Illusion, not a lie.
Richard’s article is an interesting read. If you haven’t read it, it’s still available on the HNS website:

“Historical fiction invariably fails to portray the strangeness of the past”

What is this “strangeness”? It refers to the very otherness of past times, those aspects of life, in particular mindsets and behaviours, which are unfamiliar or obscure to the modern reader. It will include differences in attitudes and beliefs but also, for an historical novel set in the mediaeval period, perhaps such things as superstition, religious charms, dreams, magic and spells, monsters and mediaeval art, strange ideas and seemingly fantastical happenings that today could be readily explained or dismissed – all of which were normal to people of the time. In other periods, the list might be a bit different, but would still include those things that make that period seem “other” to our own.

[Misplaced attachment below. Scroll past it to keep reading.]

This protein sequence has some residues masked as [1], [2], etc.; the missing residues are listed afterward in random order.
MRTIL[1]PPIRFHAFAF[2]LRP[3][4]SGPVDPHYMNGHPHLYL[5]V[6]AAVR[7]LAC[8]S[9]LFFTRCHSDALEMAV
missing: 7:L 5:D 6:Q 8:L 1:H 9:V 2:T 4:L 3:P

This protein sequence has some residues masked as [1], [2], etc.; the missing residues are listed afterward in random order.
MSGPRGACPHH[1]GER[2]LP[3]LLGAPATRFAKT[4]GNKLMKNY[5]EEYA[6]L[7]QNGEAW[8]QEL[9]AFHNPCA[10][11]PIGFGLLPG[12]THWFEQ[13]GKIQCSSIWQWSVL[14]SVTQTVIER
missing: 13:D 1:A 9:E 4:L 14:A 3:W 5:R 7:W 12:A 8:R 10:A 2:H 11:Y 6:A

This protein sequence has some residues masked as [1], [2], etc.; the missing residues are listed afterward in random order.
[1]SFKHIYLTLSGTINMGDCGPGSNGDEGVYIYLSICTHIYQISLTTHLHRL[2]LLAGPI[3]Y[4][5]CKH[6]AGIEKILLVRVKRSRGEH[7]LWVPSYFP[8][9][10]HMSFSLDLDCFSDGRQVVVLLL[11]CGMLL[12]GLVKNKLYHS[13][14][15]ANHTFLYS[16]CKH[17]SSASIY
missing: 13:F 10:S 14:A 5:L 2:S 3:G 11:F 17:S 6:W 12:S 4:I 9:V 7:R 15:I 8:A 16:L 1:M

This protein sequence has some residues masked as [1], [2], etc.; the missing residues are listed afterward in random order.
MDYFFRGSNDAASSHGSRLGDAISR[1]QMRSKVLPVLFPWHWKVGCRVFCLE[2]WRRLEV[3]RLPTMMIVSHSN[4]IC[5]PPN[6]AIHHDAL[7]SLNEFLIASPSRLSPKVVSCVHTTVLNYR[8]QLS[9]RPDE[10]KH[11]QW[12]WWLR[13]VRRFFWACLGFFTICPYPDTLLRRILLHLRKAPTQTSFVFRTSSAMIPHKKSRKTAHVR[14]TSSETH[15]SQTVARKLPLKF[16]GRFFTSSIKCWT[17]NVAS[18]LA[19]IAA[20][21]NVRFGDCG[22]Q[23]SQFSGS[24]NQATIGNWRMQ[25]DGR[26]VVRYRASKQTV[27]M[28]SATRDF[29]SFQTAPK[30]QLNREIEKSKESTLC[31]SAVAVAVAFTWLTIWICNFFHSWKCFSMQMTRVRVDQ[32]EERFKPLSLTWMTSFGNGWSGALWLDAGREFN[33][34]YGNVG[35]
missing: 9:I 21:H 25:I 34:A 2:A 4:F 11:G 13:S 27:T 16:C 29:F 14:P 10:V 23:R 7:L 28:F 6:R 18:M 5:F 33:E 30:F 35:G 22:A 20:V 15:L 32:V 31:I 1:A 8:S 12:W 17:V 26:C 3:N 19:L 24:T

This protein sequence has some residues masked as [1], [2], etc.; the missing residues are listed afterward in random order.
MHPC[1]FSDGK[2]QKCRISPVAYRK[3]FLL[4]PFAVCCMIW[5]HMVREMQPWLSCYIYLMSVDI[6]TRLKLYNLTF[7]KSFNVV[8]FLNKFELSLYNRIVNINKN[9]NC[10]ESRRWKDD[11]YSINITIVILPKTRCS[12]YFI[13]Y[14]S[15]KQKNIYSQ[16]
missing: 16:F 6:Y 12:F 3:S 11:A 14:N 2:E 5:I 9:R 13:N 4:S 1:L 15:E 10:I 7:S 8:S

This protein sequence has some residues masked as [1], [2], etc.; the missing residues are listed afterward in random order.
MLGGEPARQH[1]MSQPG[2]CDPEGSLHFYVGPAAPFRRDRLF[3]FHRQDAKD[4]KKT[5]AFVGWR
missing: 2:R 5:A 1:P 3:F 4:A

Blemmye from Schedel's World History or
Nuremberg Chronicle (1493). Public domain.
Strangeness is important in an historical novel, but must perhaps not overwhelm. As Jerome de Groot has said in his book The Historical Novel, by exploring the differences of the past compared to the present, historical fiction can make the past “authentically unfamiliar”, and yet still recognisable to modern readers.